One for Humor, And Humor for All

When we bring up the difficulties that may be encountered in a translation process, we tend to think about very complex legal or commercial documents, or even poetry. Indeed, translating Victor Hugo’s or Baudelaire’s verses in English is not a piece of cake ! However, it’s not what this article will be focusing on today. I’d rather propose you to give a round of applause for all those who have to translate humoristic messages.


Thanks to streaming websites –that are getting more and more numerous over the years- American series live beyond their shores. Nevertheless, some like The Big Bang Theory or Two Broke Girls are sometimes really hard to deal with. Indeed, whether humor can be translated or not has led to many studies and debates. Some authors like Zabalbeascoa have even decided to create a classification for the different types of jokes, in order to make it less tedious for audiovisual translators.

If humor is something universal, its translation is way more complex, as puns are usually specific to a culture. Thus, translators have to succeed in adapting these references to the targeted culture so they can be understood..This can turn into a real nightmare, considering they also have to respect translation techniques and restrictions which exist in subtitling, for example.

Below are few examples to help you understand :

  • I assume you haven’t forgotten about the Game of Thrones episode in which the origin of Hodor’s name is revealed. Admittedly, this passage is not humoristic at all, but it does a good job of depicting the challenge that is translating puns. The sentence “Hold the door” works pretty well in English, but it’s not as easy to find a translation that makes sense in other languages. The Dubbing Brothers chose to translate it by “Pas au-dehors” in French, (litteraly “not outdoors”), which then becomes “Au-dehors” and finally “Hodor”. In Spanish, it became “Obstruye el corridor” (“Obstructs the corridor”).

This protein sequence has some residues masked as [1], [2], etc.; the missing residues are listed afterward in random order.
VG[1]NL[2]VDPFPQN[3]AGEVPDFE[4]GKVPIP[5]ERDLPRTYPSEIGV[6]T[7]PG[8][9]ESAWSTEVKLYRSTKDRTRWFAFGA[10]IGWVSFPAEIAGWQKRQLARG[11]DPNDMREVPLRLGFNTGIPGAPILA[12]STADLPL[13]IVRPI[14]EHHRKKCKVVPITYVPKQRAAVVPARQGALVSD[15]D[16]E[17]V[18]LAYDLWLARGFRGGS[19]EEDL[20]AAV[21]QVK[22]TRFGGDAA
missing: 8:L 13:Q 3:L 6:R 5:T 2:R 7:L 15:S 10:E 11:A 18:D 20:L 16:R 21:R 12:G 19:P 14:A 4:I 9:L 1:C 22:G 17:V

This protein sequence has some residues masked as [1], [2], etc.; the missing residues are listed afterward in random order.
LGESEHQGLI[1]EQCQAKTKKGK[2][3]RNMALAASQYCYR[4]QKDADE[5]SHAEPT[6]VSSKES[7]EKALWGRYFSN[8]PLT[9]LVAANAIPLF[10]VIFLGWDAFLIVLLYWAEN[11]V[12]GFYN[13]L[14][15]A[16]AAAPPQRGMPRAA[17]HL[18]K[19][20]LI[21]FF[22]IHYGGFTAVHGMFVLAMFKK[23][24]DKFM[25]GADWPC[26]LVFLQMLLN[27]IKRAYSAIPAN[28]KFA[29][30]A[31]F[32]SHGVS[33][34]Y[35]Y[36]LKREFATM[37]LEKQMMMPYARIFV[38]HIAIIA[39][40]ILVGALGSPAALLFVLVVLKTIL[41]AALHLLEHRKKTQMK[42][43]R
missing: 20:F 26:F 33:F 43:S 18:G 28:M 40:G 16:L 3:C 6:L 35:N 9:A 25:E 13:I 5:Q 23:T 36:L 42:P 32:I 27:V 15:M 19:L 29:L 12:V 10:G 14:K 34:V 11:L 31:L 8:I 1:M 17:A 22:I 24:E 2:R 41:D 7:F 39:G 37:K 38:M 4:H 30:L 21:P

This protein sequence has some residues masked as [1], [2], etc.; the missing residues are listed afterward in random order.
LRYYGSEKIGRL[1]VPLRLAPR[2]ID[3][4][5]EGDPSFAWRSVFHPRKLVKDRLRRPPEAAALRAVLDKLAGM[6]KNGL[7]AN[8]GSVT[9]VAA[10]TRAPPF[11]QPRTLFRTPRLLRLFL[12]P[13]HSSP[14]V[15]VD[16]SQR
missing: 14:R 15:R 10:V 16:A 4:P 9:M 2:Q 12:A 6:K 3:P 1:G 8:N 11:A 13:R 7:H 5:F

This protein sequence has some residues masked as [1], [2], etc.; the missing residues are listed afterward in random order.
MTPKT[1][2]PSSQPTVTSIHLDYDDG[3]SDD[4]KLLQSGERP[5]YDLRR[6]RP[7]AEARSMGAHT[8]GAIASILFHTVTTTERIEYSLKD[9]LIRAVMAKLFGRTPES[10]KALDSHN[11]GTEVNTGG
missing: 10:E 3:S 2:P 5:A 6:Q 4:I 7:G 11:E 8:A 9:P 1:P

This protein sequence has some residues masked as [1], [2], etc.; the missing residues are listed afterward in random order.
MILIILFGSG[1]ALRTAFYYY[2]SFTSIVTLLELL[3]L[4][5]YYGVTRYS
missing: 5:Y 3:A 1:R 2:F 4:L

• Did you know that during the Cannes Festival, the directors of the movie Intouchablesmade a guide book adapting the dialogues and jokes for the foreign audience ? Therefore, the joke “Pas de bras, pas de chocolat !” (which literally can be translated to “no arm, no chocolate”) was translated by “No handy, no candy !” or by “No feet, no sweets !” in order to keep the rhyme.
  • Sometimes, the translation choice itself makes us laugh : John Snow’s name was kept in the French version of the show, but not in the Quebec’s one. They decided to translate it literally, which leaves us with a wonderful Jean Neige, as testifies the French Tumblr “Les sous-titres de la honte” (“The subtitles of shame”).

Written by Déborah Rivallain

Translated by Zohra Lepeigneul


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